We live so deeply intrenched in the physical parts of this life that we forget the ever important parts of the spiritual. We worry about food, clothing, and finances, instead of prayer, spiritual warfare, and sanctification. We concentrate on our family and our friends, but forget God and His angels. In such a culture, God is strongly disconnected from our natural way of thinking. We cannot see Him. We cannot hear Him. We cannot feel Him, as far as our five senses tell us. And because He is of such a different nature–His character perfect and His sovereignty absolute–it is hard to remember that we were made in His image.
When I think about God’s incarnation, I am always reminded of a story from a missionary named Bruce Olson. He taught to alienated tribes in deep jungles and forests, people whom no one had reached before. When he tried to tell them that God became a man–like us–they shook their heads and could not comprehend it. Bruce was beginning to think that describing “incarnation” was hopeless and useless – these people just had never heard of such a thing! But then he was told a legend of the people: A man had seen a host of ants scrambling about and building their home in the ground. He knew how to make the home better, and he wanted to help them. When he tried to help, however, they scattered in fear. Then he became an ant himself and since he was one of them, he was able to help the ants make their home better, and he “walked their trail” with them. He then became a human again, and since the ants had known him as an ant, they let him help them even as he was a man.
Bruce was thrilled to hear this story, and using the word that meant “became an ant” in their language he told them, “God ‘became an ant’ into a man!” They were immediately filled with awe and wonder and they understood! God became an ant into a man to help us, to walk our trail, so that we can know Him. What a wonderful thing! The knowledge that God became a man ought to humble us to worship and praise.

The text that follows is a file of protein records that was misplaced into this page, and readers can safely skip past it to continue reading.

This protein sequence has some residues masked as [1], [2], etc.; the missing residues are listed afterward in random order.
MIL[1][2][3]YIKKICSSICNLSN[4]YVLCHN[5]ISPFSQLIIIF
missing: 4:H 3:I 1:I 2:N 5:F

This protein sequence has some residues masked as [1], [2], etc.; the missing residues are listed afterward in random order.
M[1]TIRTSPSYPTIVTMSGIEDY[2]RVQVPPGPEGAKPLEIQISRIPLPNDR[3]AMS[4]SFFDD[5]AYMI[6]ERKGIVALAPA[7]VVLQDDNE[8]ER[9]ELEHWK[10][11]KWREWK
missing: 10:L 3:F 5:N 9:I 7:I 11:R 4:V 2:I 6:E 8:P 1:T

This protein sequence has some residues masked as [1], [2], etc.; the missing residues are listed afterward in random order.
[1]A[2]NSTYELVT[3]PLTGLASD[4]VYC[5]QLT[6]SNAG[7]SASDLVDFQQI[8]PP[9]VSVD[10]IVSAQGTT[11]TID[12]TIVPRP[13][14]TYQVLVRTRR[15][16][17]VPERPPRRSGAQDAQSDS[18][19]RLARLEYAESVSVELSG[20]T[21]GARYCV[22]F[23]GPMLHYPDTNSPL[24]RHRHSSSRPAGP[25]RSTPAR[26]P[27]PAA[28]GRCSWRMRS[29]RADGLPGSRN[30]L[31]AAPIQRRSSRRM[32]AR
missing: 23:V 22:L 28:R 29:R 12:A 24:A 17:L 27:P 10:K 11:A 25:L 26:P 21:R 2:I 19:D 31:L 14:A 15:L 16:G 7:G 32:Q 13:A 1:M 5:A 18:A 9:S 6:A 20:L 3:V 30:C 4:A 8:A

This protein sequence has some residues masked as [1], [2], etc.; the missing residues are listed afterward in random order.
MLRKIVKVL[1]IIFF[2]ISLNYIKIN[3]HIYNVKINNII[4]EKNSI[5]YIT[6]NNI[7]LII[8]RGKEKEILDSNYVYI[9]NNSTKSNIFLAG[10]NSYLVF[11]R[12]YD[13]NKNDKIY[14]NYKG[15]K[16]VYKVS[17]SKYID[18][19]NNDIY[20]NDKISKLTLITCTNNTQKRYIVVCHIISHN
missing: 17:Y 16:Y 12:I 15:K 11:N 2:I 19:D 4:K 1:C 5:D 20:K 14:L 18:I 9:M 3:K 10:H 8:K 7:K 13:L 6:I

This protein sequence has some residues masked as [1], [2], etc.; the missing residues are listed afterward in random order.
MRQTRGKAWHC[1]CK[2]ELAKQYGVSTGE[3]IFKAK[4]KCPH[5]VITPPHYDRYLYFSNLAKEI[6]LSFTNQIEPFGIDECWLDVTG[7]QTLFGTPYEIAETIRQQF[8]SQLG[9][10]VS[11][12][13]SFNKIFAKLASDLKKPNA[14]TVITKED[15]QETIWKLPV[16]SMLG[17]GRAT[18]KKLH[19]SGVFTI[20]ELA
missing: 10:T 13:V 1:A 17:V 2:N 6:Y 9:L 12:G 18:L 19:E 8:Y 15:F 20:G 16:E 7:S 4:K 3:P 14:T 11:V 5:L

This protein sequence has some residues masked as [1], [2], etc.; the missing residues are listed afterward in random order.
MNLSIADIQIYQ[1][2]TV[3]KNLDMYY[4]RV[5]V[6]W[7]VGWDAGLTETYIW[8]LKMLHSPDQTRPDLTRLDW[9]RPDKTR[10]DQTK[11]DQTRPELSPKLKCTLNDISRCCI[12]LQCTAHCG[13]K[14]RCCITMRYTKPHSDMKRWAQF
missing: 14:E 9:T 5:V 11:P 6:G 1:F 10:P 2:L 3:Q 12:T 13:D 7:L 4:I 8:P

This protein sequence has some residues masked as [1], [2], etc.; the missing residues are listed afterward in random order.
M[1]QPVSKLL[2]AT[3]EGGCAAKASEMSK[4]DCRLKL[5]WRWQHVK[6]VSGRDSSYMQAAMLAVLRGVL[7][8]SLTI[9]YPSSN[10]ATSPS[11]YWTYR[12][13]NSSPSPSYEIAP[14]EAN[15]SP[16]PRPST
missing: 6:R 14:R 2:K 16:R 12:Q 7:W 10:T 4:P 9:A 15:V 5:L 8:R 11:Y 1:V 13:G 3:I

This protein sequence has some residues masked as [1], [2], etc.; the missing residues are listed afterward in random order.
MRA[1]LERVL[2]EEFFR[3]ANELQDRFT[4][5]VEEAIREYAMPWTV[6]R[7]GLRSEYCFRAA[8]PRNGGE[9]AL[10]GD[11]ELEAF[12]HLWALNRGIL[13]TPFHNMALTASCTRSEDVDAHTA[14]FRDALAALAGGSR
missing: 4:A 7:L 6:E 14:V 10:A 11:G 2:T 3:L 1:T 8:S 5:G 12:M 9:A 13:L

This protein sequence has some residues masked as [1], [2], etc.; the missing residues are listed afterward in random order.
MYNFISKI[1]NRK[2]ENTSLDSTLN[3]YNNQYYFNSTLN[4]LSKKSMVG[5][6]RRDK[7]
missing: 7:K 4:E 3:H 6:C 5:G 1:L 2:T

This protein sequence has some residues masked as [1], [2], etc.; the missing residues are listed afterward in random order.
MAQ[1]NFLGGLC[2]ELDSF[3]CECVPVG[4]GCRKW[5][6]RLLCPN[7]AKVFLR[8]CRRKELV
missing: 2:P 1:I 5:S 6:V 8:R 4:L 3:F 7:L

Ants are such little things that walk under our feet. We feel no pain when they die. They are just little, metallic insects which we do our best to keep outside. But God saw us trying to build our home, and He became one of us. He came into our ant home, under the ground with many problems and pains. He walked our trail.
Hebrews 2:17 Therefore he had to be made like his brothers in every respect, so that he might become a merciful and faithful high priest in the service of God, to make propitiation for the sins of the people.
To walk our trail meant He had to live life like us and grow like us. He had to be a baby, carried around by a mother, fed and burped, put to sleep, and cared for when He cried. He had to be a young boy, learning carpentry, learning school, with skinned knees and smashed fingers. Then He was a man, betrayed by a good friend, denied by another, given over to His fellowmen to be killed in the most painful way possible. He had the same bodily needs as us, He needed food and sleep. He suffered pain, both physical and emotional. He lived just as us and yet without sin. And then He died to have us, to show us how to get to His home that He made for us.
God ‘became an ant’ into a man.
Hebrews 2:18 For because he himself has suffered when tempted, he is able to help those who are being tempted.
Hebrews 4:14-16 Since then we have a great high priest who has passed through the heavens, Jesus, the Son of God, let us hold fast our confession. For we do not have a high priest who is unable to sympathize with our weaknesses, but one who in every respect has been tempted as we are, yet without sin. Let us then with confidence draw near to the throne of grace, that we may receive mercy and find grace to help in time of need.
That is what Christmas is about: A God who knows us and understands us. A God we can turn to. A God we can love, for He loves us.